Saving the best for last, it is time to talk about the Hellcat’s sighting system. The pistol comes standard with a big bright tritium front sight that is made even easier to find thanks to a deep, wide U-notched rear sight. The combination makes getting this little pistol on target super-fast. For certain, these sights are not what you would calla “fine, match-grade” system. They are fast, and they provide fight-stopping accuracy at combat distances. If you wish, you can opt for a fiber-optic front sight, which is also incredibly easy to find in that wide-open rear notch.
The rear sight is also designed properly as an alternate cocking method, allowing for great purchase on a belt or boot heel in the event that you need to operate the slide with just one hand. Too many “low-profile” sights on fighting handguns ignore this. While it may be true that the odds of ever having to cock your gun by dragging the rear sight down across your belt are really low, the stakes at that point in a gunfight are really high. Having the option is better than not having the option.
Of course, the Hellcat can be had with the slide milled for a red-dot sight. On guns that come from the factory, Springfield includes the Shield SMSC red-dot sight. If you choose to buy the red dot later, expect to drop about $250. The Shield comes with all the mounting hardware you need and you’ll be up and running in now time. Sadly, I snatched up an early Hellcat and didn’t have the slide cut for an optic, so I will be correcting that in the very near future. Optical sights on pistols are not the wave of the future. They are here now and here to stay.
On the underside of the Hellcat a standard picatinny rail is just waiting for a weapon-mounted light and Streamlight stepped right up. The TLR-7 Sub is offered in a model made specifically for the Hellcat. It is marked right on the box. Combine this with Alien Gear’s new Photon holster, not coincidentally made to hold the Hellcat equipped with the TRL-7 and you can configure your pistol and holster set just about any way you want. Please don’t let the mention of these two options make you think that’s the only way to go. Everyone is making holsters for this pistol. I have carried the Hellcat in a Crossbreed, a Galco and more. Just fire up the google machine and take a look. When a gun is popular the accessories are, too.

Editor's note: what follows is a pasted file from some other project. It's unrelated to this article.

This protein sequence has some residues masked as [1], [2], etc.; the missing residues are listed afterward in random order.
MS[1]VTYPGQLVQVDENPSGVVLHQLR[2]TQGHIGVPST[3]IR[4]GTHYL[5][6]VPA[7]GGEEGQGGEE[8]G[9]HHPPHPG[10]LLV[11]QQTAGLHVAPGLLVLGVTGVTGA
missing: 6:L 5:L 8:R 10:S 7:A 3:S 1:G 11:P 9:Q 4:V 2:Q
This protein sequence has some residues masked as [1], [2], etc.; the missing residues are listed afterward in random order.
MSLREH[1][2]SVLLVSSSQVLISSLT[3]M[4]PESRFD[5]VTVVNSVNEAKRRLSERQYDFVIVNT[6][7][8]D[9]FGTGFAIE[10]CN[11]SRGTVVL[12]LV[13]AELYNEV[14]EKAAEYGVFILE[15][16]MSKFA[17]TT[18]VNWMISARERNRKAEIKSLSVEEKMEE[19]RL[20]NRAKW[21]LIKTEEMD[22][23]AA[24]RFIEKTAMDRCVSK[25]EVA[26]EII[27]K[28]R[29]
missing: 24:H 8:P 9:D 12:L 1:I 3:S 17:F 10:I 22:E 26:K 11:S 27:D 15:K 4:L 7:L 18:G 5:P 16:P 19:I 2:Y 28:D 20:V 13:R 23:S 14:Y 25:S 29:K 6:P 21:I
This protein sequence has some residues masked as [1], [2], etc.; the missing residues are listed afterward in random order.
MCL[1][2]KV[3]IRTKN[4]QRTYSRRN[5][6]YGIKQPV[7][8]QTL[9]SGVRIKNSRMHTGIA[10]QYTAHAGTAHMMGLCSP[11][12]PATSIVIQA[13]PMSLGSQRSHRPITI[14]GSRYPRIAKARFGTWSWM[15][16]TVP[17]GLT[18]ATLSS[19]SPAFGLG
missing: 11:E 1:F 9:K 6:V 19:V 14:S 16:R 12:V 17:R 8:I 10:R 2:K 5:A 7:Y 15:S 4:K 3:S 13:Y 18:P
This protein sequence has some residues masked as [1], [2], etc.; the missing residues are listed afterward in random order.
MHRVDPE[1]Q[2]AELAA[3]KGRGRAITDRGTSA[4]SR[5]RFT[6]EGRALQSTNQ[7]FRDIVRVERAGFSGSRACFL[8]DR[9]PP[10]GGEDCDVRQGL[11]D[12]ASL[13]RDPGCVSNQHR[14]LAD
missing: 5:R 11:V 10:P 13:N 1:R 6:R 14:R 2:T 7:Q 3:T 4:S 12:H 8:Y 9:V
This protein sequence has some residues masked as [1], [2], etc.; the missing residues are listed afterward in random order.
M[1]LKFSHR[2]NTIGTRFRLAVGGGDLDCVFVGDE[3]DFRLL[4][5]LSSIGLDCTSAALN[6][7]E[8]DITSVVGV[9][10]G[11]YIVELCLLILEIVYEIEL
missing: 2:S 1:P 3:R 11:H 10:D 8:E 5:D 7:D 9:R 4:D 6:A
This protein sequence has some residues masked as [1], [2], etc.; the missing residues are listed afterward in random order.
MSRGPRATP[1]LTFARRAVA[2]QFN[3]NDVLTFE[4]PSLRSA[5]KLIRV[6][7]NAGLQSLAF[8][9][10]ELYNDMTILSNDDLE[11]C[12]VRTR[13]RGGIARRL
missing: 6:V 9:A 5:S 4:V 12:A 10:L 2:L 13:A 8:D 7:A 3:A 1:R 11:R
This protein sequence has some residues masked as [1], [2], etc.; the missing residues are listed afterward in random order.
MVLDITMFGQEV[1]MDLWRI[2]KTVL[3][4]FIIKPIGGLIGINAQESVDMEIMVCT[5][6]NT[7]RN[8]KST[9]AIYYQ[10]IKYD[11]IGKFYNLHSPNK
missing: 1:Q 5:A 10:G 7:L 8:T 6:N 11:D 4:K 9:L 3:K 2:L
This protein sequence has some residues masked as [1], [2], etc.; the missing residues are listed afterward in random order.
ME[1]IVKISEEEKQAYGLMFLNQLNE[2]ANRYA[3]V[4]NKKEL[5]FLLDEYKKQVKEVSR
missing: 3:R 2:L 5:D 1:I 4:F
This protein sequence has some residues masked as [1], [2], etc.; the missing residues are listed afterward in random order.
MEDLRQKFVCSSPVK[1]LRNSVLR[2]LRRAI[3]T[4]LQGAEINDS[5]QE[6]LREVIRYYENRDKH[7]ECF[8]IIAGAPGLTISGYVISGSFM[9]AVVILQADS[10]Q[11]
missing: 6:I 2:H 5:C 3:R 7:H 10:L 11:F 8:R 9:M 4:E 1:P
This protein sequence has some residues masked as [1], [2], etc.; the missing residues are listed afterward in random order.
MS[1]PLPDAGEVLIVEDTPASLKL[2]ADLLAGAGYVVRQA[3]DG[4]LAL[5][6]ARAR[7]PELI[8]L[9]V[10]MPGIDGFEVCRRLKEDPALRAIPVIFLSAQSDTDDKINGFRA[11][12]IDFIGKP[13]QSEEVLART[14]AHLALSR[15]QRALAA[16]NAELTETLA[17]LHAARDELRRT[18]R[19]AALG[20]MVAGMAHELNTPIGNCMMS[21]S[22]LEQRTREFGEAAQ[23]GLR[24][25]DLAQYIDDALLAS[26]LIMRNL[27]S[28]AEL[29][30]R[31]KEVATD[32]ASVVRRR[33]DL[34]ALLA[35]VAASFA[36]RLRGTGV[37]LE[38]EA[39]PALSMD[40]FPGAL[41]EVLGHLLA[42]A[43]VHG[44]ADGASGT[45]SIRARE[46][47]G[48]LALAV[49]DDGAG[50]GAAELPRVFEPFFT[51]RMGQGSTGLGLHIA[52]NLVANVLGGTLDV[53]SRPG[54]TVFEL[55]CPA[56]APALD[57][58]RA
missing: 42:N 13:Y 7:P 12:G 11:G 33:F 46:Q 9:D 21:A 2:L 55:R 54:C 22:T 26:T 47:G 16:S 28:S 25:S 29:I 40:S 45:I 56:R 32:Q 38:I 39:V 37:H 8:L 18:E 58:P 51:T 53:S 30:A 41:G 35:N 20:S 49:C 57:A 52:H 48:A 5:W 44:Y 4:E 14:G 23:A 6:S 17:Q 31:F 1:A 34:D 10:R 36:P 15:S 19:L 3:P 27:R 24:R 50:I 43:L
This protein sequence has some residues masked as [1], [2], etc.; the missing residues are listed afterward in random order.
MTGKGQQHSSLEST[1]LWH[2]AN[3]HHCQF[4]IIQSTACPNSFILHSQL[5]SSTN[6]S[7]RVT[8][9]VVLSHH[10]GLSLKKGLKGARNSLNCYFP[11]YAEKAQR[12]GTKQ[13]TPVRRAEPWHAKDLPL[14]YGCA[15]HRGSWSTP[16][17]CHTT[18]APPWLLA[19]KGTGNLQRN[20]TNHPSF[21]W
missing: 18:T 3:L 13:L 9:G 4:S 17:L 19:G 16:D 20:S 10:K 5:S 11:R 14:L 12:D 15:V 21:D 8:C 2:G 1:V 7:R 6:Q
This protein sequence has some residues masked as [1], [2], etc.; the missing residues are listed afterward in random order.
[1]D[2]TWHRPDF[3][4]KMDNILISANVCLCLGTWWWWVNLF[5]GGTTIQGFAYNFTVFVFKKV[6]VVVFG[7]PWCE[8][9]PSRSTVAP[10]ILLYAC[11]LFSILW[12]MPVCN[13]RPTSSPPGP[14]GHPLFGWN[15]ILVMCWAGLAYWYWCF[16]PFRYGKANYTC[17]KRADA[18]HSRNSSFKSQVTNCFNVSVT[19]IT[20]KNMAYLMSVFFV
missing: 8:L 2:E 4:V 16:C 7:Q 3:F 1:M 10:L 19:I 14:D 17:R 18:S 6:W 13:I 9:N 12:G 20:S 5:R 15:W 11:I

Springfield also offers a threaded barrel for the Hellcat which allows you to run a suppressor or compensator. Springfield calls their version a self-indexing compensator that makes installation and removal very easy. The replacement barrel drops into the 3-inch Hellcat simply. Just hold down the locking lever as you unscrew the compensator from the ½ x 28 threads, drop the barrel in place and screw the compensator back on. The locking lever automatically indexes the compensator properly, which means no other shims or additional parts are required for proper timing. The drop-in barrel moves your 3-inch barrel to a 3.8-inch barrel so it may require a change in holsters when you make the switch. Shooting with the comp in place does certainly reduce muzzle flip, but the recoil on the pistol is not so overwhelming that it can’t be controlled with a good grip. Some people like a compensator. Some do not. Try it and see what you think.
All-in-all, Springfield Armory is making a big splash in the polymer, striker-fired, micro-compact 9mm pistol category. The Hellcat is well-built, functional, good-looking and offers all the features one might want in a great little pistol for concealed carry. With some 25 different variations right from the factory, and an MSRP ranging from $599 to $899 depending on model, there really appears to be no downside to this little pistol. If you are in the market for a micro-compact 9mm that can be configured to do just about anything you want, the Hellcat deserves a close look.
To locate a dealer near you visit www.lipseys.com/dealerfinder